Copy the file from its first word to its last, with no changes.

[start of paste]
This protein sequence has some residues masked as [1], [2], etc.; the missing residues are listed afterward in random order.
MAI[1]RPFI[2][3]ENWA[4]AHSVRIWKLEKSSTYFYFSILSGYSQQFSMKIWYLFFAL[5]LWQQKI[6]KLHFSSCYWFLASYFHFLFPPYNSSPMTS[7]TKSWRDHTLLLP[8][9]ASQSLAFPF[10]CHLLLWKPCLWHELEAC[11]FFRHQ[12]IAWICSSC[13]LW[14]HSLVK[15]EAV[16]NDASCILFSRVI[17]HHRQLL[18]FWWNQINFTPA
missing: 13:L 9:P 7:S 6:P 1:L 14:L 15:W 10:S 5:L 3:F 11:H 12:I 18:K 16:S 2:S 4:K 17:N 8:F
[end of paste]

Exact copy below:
This protein sequence has some residues masked as [1], [2], etc.; the missing residues are listed afterward in random order.
MAI[1]RPFI[2][3]ENWA[4]AHSVRIWKLEKSSTYFYFSILSGYSQQFSMKIWYLFFAL[5]LWQQKI[6]KLHFSSCYWFLASYFHFLFPPYNSSPMTS[7]TKSWRDHTLLLP[8][9]ASQSLAFPF[10]CHLLLWKPCLWHELEAC[11]FFRHQ[12]IAWICSSC[13]LW[14]HSLVK[15]EAV[16]NDASCILFSRVI[17]HHRQLL[18]FWWNQINFTPA
missing: 13:L 9:P 7:S 6:P 1:L 14:L 15:W 10:S 5:L 3:F 11:H 12:I 18:K 16:S 2:S 4:K 17:N 8:F